reply to post by rusethorcain
You're observations align with mine, purely a neat trick to gouge anyone 'stupid' enough to believe you're instrument was was an AAA security -
because you said it was, and the ratings agencies said it was. "Fools!" Ya - that's called fraud.
It was basically a con game - and now the conned have to pay up - and the fraudsters? Well - they get paid - jail? No - no - they own the legal and
political systems - no chance of that.
The idea that foreclosure is 'bullish' for the economy leaves out one significant detail - the obliteration of wealth that was contained in
Most people would have paid a deposit - many had probably paid a significant sums, and had built real equity - in other words they had used their
equity as a savings account.
With the destruction of that value - those savings have disappeared. In the short term that might forcibly stimulate people to spend more, so maybe
you could say its 'bullish' for the economy. However in the longer term - that money that was 'saved' in the mortgage equity is gone forever - it
cannot be spent at a later date, it cannot be found anywhere - its vaporized.
So, is foreclosure bullish - perhaps in a very short time frame - however, in the longer term it means that people will have less money overall - they
might have retired and gone on holidays, bought an RV - or boat - but now those things are gone.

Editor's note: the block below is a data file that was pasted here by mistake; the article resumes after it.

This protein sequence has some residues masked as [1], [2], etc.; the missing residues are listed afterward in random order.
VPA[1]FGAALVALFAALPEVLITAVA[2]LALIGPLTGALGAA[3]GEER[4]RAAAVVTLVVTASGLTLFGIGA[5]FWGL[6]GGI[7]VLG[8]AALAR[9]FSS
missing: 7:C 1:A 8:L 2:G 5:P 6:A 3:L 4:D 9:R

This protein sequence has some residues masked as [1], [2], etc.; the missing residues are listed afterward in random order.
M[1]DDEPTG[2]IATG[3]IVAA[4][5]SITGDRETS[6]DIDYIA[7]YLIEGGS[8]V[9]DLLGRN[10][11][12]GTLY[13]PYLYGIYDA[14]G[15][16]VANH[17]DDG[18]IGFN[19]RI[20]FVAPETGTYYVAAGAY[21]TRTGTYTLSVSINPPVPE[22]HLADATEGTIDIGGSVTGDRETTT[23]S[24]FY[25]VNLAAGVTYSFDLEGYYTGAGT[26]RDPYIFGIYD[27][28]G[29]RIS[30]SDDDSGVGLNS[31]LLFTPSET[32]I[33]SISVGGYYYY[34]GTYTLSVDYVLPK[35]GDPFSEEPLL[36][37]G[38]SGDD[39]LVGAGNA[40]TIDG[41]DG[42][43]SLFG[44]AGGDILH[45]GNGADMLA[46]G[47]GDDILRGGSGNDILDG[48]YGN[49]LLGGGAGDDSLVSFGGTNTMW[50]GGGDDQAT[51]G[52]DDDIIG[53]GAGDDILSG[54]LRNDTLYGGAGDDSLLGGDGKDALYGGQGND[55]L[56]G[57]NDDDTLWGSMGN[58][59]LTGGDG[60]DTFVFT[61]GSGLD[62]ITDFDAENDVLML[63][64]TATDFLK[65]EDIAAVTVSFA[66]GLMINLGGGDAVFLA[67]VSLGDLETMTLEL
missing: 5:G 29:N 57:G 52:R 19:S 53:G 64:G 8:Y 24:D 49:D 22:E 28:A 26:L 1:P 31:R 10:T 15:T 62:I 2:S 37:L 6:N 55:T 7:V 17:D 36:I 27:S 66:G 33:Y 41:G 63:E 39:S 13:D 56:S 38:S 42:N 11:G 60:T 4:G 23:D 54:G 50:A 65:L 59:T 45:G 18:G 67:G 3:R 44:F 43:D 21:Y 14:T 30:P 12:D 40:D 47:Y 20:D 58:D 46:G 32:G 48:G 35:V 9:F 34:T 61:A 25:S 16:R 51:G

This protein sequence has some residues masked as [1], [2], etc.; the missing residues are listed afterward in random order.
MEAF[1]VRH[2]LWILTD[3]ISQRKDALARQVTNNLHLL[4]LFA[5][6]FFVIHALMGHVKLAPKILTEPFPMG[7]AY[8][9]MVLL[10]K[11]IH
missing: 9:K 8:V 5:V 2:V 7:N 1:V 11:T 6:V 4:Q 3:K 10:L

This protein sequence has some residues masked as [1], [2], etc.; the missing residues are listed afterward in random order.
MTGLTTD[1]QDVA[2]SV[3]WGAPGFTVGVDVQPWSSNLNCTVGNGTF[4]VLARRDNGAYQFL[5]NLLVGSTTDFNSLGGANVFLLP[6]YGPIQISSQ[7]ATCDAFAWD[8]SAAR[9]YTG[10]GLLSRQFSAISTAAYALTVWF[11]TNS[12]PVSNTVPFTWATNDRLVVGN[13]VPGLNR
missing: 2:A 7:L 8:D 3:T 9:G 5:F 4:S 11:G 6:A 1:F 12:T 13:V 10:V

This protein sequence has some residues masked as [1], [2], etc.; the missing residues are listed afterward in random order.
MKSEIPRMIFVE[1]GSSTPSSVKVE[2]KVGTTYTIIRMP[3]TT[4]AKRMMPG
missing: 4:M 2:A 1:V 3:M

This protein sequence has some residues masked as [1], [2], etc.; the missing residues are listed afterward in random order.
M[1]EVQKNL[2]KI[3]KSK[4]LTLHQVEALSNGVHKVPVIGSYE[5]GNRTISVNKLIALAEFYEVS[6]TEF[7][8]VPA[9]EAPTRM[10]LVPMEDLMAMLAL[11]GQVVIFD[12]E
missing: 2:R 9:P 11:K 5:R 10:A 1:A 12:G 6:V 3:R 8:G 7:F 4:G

In the short term - there might be increased spending as people have to reorganize their lives to deal with foreclosure - but afterwards - they have
simply lost that extra money that would have been spent into the economy later.
Overall - the housing collapse represents a destruction of personal wealth - declining conditions force lenders to tighten credit, and those once
freely spending will be considering ways to save - once bitten, twice shy.
The logic that it is in general bullish, overlooks the fundamental destruction of a large proportion of consumer wealth - money that can no longer be
spent - ever.
PS: It is also ghoulish to separate the 'economy' from the impact of personal losses.
What is more and more prevalent is the underlying truth being revealed - that the economy is the corporate economy, and the 'slave class' are simply
to be used to energize it.
Even if the economy was growing and doing great - if everyone is living in poverty, then it is nothing to cheer about.
It doesn't matter what the economy does - it is no longer relevant to the working class - corporate profits often reflect goods manufactured by
foreign labor, and sold outside of the nation. What benefit is it to the average person if such corporations make millions?
Investment banks were apparently responsible for 40% of US GDP before 2008, how many people do they employ - and what benefit is that to the average
person? It was a shell game that produced no goods - it was simply the illusion of wealth created by shuffling worthless paper to and fro.
The economy is no longer a useful measure of the average Joe's prosperity - a new measure is needed - one that ignores corporate profit, and focuses
on standard of living.
[edit on 30-11-2009 by Amagnon]